Looking for a solution to stress? Don’t hold your breath #CoronavirusSA
by Stuart Stobbs (@bigbrownbear) You’re breathing wrong — and it’s making you uptight. No, no — that comes with the job, you say; I’m in advertising. OK, take a deep breath in. Did your chest move up and did you feel like you were growing slightly taller? Then you’re doing it wrong. But don’t feel bad; we all are.
Power of breath control
My interest in breathing (beyond basic living) started in my first year of varsity when my acting lecturer said he was going to teach us how to breathe through our sphincter. Yes, you read right. Turns out he lied; gas only goes one way. But the exercise he taught introduced me to the power of breath control and all the mechanisms of breathing, especially the most-neglected and -important one: the diaphragm. Most of us breathe using our chest and lungs only, which results in shallow, insipid breaths.
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Fast-forward through 20-something years of singing lessons, yoga classes and meditation sessions to when I reached breathing enlightenment in India. It’s kinda ironic it happened there because Indian air pollution is normally so bad, it makes normal breathing tough. Then again, I was in the forested hills of the birthplace of yoga, Rishikesh, overlooking the mystical, powdery-blue waters of the holy Ganges River, with the snow-peaked Himalayas in the distance. I also say “enlightenment” for dramatic effect; I am, in reality, some lifetimes away from any kind of guru status.
The yogic tradition has a massive range of breathing exercises called Prananyama. “Prana” is the concept of lifeforce or energy that runs through everything, including inanimate objects and the air round us. “Prananyama” means to extend your lifeforce or increase this energy. Whatever your belief system, I’ve definitely found that these breathing exercises have the power to make you more calm, focused, energised or even put you to sleep.
So, where to start? It begins with focusing less on using your chest and lungs and more on using your stomach and diaphragm (think breathing from your sphincter). Each breath should push your stomach out and then back in again because that’s what’s gonna draw in more oxygen, more Prana, than the shallow breaths you currently employ. Here’s a great “how to” video link by clinical psychologist, Dr Belisa Vranich.
Then, the exercises themselves. There are tons of them but you can start with the simple ones and enjoy the benefits immediately. They almost always involve counting but don’t worry, creatives, it’s mostly so basic even we can do it.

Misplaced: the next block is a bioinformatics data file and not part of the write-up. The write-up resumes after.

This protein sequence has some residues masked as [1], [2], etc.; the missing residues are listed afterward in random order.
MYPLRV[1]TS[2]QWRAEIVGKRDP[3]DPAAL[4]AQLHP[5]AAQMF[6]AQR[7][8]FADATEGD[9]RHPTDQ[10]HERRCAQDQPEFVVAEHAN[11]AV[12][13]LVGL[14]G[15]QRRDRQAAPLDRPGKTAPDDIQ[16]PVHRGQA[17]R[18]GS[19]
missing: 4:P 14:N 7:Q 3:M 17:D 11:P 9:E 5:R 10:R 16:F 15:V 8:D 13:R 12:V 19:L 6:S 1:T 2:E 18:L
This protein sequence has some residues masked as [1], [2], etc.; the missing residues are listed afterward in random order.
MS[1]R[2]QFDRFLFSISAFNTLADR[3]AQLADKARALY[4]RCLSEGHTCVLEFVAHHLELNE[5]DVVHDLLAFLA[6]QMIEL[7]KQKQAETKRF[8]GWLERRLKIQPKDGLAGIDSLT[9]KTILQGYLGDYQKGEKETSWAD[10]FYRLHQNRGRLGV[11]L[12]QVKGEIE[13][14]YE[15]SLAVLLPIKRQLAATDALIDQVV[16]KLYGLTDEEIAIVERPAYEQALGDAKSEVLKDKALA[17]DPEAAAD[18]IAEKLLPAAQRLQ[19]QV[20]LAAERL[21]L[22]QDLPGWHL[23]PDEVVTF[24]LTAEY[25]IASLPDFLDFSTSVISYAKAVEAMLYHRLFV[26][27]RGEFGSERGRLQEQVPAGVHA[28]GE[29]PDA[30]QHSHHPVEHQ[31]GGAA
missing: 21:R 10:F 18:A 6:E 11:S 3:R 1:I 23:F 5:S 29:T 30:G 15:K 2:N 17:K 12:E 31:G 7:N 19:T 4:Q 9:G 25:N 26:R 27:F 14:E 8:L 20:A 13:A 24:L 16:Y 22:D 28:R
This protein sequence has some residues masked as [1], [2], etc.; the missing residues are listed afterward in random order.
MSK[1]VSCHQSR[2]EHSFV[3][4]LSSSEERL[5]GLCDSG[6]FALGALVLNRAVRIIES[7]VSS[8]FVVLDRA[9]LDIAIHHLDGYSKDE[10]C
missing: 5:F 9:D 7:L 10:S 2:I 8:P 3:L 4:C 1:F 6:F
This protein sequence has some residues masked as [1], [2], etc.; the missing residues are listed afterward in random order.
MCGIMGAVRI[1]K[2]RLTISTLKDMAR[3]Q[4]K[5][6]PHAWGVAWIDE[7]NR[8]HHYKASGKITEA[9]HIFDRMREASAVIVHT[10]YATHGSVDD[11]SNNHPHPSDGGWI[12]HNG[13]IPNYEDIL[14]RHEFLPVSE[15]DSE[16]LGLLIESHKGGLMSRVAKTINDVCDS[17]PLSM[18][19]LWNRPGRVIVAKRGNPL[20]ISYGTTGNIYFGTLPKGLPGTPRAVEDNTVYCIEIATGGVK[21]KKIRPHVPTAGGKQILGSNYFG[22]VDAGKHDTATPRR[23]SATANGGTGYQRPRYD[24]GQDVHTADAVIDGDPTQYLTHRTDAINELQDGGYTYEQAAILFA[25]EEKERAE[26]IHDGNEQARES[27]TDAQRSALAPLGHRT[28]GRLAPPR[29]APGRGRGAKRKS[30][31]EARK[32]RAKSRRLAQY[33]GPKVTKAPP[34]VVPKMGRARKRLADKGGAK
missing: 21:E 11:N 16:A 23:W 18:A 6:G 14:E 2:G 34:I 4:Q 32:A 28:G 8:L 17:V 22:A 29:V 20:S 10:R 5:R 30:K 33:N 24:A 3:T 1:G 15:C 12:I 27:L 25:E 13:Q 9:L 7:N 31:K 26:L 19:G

I have included a second video below (an awesome TEDx talk by Lucas Rockwell) which will teach you three exercises: one to reduce anxiety and stress, one to help you sleep and one to “give you wings” without having to down an energy drink. And, if that doesn’t interest you, I should tell you that one involves whiskey.
Some benefits are immediate but, as with most things in life, if you really want to get the most out of it, you should do these exercises consistently and regularly. If you do, they can vastly reduce the stress of a screaming client, creative director or deadline, give you the focus you need during lockdown or give you that much-needed night of sleep without having to reach for the pills.
A different life is literally a breath (or two) away.
Stuart Stobbs (@bigbrownbear) is chief creator of McCann1886, part of Nahana Communications Group. He specialises in creative thinking, innovation, purpose-led work, advertising, design, digital, copywriting and strategy.
This MarkLives #CoronavirusSA special section contains coverage of how the novel coronavirus, SARS-CoV-2, and its resultant disease, covid-19, is affecting the advertising, marketing and related industries in South Africa and other parts of Africa, and how we are responding. Updates may be sent to us via our contact form or the email address published on our Contact Us page. Opinion pieces/guest columns must be exclusive.